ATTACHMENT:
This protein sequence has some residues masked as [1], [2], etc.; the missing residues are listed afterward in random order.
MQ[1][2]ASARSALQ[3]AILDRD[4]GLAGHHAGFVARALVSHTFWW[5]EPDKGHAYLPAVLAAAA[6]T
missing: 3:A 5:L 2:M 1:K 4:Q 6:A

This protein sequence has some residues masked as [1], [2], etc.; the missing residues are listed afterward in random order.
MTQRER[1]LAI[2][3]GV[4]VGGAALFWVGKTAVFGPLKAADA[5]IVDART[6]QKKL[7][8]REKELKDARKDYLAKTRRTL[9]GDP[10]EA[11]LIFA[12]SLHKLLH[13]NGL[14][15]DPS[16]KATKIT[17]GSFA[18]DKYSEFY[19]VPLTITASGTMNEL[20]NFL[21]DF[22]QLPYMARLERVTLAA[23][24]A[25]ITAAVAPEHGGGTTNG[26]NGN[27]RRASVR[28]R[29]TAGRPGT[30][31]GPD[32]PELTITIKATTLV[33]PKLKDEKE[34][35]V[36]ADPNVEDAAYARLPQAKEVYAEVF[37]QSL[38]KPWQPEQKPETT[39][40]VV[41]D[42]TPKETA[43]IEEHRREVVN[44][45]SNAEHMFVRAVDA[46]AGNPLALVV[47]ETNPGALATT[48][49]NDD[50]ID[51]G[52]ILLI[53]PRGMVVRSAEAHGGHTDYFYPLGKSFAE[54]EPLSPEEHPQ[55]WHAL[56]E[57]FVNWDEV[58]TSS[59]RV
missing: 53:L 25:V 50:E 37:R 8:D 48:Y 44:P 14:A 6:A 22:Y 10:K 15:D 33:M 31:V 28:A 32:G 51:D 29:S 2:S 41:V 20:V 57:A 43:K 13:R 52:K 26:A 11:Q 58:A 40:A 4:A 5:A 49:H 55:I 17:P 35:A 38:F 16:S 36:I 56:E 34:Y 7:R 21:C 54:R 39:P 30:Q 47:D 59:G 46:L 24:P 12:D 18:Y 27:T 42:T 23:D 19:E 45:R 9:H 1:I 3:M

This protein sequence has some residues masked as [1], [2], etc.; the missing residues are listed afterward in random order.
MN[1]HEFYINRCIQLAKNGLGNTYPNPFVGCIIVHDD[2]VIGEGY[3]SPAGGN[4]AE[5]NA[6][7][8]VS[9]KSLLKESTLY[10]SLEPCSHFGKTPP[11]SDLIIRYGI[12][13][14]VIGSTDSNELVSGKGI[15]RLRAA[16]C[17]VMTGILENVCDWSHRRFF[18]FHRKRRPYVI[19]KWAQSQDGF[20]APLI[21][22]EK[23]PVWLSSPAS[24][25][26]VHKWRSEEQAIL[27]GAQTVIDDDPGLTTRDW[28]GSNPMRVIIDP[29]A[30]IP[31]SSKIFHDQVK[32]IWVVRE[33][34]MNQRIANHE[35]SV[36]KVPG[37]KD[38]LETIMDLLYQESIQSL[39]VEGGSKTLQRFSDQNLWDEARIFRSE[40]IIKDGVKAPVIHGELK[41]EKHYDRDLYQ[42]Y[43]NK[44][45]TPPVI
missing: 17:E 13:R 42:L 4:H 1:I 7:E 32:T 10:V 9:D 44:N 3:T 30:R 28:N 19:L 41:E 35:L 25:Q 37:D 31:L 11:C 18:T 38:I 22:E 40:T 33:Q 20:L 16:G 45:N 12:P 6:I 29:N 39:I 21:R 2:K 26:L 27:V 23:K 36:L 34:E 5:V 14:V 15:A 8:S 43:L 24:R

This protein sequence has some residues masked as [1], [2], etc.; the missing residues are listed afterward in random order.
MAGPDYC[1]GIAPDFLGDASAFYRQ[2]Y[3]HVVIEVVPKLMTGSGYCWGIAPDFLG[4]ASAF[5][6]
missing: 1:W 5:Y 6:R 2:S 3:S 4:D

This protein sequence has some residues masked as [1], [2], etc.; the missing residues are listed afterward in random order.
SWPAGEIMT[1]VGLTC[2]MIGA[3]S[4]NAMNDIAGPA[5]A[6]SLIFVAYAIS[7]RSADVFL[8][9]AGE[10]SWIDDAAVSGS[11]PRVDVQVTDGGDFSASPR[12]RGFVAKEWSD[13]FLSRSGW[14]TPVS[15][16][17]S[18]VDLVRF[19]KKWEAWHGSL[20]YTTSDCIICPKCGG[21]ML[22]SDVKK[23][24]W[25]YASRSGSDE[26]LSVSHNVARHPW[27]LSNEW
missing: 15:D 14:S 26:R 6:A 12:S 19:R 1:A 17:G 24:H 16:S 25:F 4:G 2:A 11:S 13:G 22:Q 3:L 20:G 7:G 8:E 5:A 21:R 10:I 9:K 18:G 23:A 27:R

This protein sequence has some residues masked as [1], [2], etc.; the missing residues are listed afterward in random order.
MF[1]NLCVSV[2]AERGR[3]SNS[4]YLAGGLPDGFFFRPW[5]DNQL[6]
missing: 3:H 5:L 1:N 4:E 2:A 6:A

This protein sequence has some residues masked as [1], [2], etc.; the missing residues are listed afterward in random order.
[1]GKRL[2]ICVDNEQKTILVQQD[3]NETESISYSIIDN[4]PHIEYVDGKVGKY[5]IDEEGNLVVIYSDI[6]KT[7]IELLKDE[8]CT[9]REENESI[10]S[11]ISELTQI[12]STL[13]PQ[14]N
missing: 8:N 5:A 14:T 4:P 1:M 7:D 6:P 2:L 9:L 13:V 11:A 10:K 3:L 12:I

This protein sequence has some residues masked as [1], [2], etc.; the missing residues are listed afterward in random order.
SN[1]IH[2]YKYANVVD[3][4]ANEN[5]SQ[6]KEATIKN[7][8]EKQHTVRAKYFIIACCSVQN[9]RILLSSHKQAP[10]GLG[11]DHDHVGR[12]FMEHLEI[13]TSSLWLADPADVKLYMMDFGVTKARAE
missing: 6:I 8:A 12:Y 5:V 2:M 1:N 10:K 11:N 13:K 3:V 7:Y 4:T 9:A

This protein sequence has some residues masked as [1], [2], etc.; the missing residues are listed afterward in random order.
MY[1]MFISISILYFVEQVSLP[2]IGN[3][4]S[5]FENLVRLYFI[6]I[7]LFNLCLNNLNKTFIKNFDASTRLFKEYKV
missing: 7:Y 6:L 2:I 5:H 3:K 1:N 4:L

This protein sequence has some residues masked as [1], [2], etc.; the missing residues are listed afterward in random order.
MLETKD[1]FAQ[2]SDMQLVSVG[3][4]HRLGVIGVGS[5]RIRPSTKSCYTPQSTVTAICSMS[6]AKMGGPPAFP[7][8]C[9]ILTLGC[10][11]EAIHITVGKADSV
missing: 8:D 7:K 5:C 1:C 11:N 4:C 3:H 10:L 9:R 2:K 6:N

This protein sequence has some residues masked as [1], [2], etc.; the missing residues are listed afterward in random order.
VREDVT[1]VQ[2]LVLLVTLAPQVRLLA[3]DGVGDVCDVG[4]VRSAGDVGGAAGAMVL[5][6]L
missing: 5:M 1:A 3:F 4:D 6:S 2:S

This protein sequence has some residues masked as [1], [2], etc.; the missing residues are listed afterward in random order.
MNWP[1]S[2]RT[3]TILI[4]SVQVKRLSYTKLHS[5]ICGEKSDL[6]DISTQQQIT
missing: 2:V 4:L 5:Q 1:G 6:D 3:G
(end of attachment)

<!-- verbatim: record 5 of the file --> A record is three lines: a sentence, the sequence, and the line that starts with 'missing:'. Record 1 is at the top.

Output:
This protein sequence has some residues masked as [1], [2], etc.; the missing residues are listed afterward in random order.
SWPAGEIMT[1]VGLTC[2]MIGA[3]S[4]NAMNDIAGPA[5]A[6]SLIFVAYAIS[7]RSADVFL[8][9]AGE[10]SWIDDAAVSGS[11]PRVDVQVTDGGDFSASPR[12]RGFVAKEWSD[13]FLSRSGW[14]TPVS[15][16][17]S[18]VDLVRF[19]KKWEAWHGSL[20]YTTSDCIICPKCGG[21]ML[22]SDVKK[23][24]W[25]YASRSGSDE[26]LSVSHNVARHPW[27]LSNEW
missing: 15:D 14:S 26:R 6:A 12:S 19:R 1:A 17:G 24:H 16:S 25:F 4:G 2:A 11:S 13:G 22:Q 3:L 20:G 7:G 8:E 5:A 21:R 10:I 9:K 18:G 23:A 27:R